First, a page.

(A Little bit of home state pride in this one for me – I spent my awkward pre-teen and teen years in VA and my parents still live in the state!)

After months of planning,  Postpartum Support Virginia is up and running! The mission of this new not-for-profit is to provide hope and help for new and expectant mothers suffering depression and/or anxiety.

Specifically, Postpartum Support Virginia offers:

  • support for new and expectant mothers (one-on-one and groups)
  • resources and information for new mothers and their families
  • outreach and education

Check out www.postpartumva.org for more info.

Sharing the Journey with David Klinker

 There is a reality as powerful and profound as Motherhood. It’s Fatherhood.

This month we’ll be focusing on the Father’s point of view through interviews with David Klinker, the Father’s Coordinator with PSI, Dr. William Courtenay, a psychologist and Men’s Coordinator for PSI (meaning he works with men who are suffering from PPD – yes, that happens too), Michael Lurie, author of My Journey to Her World, and my own husband’s experience with my PPD.
Today you’ll read about David Klinker, his survival through his wife’s PPD and his website, Postpartum Dads, which is designed to be a resource for new Dads. David is wonderful and I often send families his way because I belive that the entire family needs to heal and recover – not just mom. Thanks David – for your hard work and for supporting Dads everywhere. You are doing amazing things!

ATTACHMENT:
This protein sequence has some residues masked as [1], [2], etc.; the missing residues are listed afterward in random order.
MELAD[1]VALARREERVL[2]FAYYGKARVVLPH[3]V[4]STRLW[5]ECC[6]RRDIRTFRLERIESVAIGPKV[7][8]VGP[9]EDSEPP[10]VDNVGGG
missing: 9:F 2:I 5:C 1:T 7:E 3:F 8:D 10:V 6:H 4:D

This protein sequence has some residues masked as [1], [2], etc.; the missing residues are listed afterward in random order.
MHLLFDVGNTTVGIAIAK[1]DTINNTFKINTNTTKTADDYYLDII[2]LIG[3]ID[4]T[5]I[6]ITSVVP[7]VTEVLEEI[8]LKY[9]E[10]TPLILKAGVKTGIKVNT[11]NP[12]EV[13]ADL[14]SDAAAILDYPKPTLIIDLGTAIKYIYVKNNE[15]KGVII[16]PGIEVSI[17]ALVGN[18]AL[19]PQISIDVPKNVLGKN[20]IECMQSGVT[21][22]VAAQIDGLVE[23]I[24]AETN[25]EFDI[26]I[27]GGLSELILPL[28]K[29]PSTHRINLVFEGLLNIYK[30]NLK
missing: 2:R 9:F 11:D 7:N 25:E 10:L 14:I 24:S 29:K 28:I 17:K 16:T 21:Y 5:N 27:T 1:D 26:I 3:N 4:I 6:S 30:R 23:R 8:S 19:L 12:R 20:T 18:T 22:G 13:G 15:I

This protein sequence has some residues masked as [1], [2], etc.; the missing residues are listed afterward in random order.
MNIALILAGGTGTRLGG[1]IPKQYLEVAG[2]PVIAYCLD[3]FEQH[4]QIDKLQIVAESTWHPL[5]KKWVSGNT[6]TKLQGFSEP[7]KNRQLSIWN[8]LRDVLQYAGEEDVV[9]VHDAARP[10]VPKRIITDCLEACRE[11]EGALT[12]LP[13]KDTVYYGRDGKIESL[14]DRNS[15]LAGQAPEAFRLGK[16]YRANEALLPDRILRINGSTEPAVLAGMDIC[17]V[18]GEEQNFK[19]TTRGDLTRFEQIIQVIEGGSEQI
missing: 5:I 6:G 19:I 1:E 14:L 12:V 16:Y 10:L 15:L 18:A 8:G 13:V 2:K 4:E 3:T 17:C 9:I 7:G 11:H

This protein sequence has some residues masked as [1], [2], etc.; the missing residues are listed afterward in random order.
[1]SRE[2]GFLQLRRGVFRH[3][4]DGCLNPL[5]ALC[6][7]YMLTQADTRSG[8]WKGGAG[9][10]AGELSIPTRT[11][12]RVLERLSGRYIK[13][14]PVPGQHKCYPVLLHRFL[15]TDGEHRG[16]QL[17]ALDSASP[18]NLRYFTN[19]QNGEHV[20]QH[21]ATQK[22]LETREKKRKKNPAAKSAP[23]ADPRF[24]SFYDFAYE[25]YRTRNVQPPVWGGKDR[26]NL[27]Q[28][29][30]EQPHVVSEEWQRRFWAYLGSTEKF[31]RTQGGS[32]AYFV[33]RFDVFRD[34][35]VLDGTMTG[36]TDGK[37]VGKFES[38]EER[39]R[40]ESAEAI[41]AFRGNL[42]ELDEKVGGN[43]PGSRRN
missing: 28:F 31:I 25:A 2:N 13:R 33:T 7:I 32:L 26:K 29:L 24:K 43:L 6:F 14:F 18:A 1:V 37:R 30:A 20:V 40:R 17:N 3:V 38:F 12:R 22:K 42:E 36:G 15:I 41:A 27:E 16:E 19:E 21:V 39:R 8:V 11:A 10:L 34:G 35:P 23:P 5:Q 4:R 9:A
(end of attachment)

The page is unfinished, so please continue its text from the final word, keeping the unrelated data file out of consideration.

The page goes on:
Fatherhood” © 2005 Paul C. Smits

© 2005 Paul C. Smits

1) What is it like for a partner to witness a Postpartum Mood Disorder in action?

Things for us spiraled down very quickly.  In some ways things happened so fast that I felt like I was taking part in some made for TV drama.  At times I felt almost detached, like I was just playing a role.  At other times I felt devastated thinking about losing Denise and all that we had together.  I was very lucky to have supportive family and friends; otherwise, I know it would have been much worse.  Fortunately, just as quickly as things spiraled down, Denise got better.   


 2) Would you share your family’s experience with PPD? When did you first realize something wasn’t quite right and what steps were taken to get help?